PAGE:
It’s who you know!
The art of successful communications is talking to the right people at the right time in a way that suits them and get your message across. This will encourage them to understand where you’re coming from engage in any activities or events and assist with any behaviour change, such as increasing recycling, keeping your mobile phone out of sight or site or signing up to a training course or apprenticeship.
The Lambeth champions tent at the Lambeth country show hosted a range of community groups, including green community champions, men’s groups, an up cycling organisation as well as a Council presence. These groups were brought together for a common cause too engage the public and get people involved in their interests and encourage volunteering. By offering an opportunity to have a stall at the event, we were able to establish a relationship with these groups which we can nurture and develop over time and will be mutually beneficial.
First of all you need to establish who are the key players – this could be those that are in favour or against what you are trying to do. The best way to do this is through a stakeholder mapping exercise. Some of this can be done at your desk, but the best way is to go out and talk to people and tap into their contacts. This applies within your organisation and externally, and includes statutory organisations, the voluntary sector, local communities, interest and church groups and everyone else that shapes a local area.
Some organisations such as the Police service will often favour a hierarchical and formal approach to communications, whereas small community groups would often prefer a chat over a coffee or a visit to their office. At London Action Trust, a crime reduction charity we used the more formal approach of establishing a panel to oversee a capacity building project for crime reduction voluntary organisations. The panel had representation from different types of organisations representing a variety of stakeholders. To complement this, we held more informal networking events, training sessions and individual meetings. This was complemented by regular email and print communications.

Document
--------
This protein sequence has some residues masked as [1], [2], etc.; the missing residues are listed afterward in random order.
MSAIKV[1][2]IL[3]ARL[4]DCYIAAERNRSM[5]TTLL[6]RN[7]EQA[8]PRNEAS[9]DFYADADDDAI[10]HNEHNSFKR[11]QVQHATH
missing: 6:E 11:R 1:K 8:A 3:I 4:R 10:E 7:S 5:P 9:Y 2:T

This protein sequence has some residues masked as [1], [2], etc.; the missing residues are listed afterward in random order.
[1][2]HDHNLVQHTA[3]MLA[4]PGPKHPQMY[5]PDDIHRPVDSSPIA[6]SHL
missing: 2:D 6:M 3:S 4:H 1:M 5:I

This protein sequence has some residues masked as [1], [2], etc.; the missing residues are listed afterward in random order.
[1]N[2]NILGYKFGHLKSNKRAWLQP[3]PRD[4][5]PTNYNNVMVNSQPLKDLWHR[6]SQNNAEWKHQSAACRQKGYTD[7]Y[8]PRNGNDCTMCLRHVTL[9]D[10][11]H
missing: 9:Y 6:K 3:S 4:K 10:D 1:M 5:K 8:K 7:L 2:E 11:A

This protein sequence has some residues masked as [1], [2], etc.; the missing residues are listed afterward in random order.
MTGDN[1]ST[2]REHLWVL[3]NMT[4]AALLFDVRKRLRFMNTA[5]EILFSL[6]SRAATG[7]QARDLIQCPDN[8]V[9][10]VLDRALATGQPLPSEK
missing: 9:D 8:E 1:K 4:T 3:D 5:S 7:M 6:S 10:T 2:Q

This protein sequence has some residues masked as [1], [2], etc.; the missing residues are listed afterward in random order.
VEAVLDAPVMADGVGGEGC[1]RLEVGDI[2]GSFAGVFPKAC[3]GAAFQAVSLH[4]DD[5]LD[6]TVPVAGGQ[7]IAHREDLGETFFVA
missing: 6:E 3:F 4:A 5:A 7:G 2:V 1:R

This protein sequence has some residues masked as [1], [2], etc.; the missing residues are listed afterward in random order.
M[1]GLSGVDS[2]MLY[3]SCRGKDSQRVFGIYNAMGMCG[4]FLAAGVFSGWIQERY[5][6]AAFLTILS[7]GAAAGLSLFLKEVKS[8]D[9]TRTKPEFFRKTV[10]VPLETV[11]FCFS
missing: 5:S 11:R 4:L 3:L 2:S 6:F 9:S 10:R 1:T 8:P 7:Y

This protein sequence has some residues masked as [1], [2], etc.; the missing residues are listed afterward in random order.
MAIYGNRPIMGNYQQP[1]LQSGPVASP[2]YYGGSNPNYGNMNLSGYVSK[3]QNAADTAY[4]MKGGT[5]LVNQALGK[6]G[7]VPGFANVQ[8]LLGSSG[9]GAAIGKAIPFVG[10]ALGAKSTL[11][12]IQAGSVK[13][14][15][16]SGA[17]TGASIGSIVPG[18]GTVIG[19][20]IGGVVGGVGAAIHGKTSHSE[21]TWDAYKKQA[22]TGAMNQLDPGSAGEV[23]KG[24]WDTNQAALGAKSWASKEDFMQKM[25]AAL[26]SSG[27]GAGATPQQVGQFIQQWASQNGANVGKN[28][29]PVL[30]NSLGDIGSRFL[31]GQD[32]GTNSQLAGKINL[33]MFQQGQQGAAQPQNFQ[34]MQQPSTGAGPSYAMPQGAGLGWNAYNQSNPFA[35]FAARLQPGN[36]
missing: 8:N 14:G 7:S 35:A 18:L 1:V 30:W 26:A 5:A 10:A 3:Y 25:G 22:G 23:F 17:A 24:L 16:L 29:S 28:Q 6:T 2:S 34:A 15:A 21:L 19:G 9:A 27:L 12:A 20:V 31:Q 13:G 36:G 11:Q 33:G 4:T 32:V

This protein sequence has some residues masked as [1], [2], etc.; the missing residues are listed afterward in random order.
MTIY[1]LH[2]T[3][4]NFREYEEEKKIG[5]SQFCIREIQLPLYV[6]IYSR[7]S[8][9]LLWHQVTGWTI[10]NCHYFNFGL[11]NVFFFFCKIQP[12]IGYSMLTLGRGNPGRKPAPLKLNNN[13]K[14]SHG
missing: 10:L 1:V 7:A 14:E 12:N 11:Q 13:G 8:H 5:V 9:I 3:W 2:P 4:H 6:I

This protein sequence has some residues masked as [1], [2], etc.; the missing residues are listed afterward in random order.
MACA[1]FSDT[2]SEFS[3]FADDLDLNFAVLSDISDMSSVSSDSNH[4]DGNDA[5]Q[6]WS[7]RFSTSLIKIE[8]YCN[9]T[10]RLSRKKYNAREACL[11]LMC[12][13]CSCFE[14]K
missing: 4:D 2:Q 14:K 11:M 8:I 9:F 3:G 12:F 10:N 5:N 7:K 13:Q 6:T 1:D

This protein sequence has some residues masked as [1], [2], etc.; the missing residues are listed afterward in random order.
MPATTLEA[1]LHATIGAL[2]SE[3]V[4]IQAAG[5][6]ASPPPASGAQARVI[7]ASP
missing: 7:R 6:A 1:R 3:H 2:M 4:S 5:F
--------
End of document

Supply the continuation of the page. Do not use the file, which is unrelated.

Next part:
Once you know who these people and organisations are, you need to look after them. A one-off mailshot or event will not suffice. Find out how people like to be communicated to you, what they’re interested in and go from there. Communication should be tailored and as personal as possible in order to have the maximum impact and take people with you. Think of it as developing a relationship and having an ongoing conversation.
If you treat people well and keep them informed they may change their opinion and others could go on to act as advocates for your cause.
The Lambeth Living housing communications project aimed to tackle historical reputational issues faced by the organisation. Overarching messages were communicated using core digital and print channels. Key stakeholders were identified, and we had individual conversations with them alongside wider workshops and focus groups to debunk myths and update tenants and leaseholders on positive developments and opportunities. Over the period of a year we were able to influence the tenant satisfaction rating positively from 51% to 60%.
Who should do the talking?
For key stakeholders and more senior individuals within organisations, it often makes sense to have a relationship manager from the organisation. This could be the lead politician, a director or project lead. People like to have a named contact you will understand where they’re coming from and their interests.
The right tools for the job
To do this properly a spreadsheet will not be enough. You will need a customer relationship management database, which records interests, contact and activity which is tailored for your needs is what. The data would need to be updated regularly and accessible to those in touch with your stakeholders.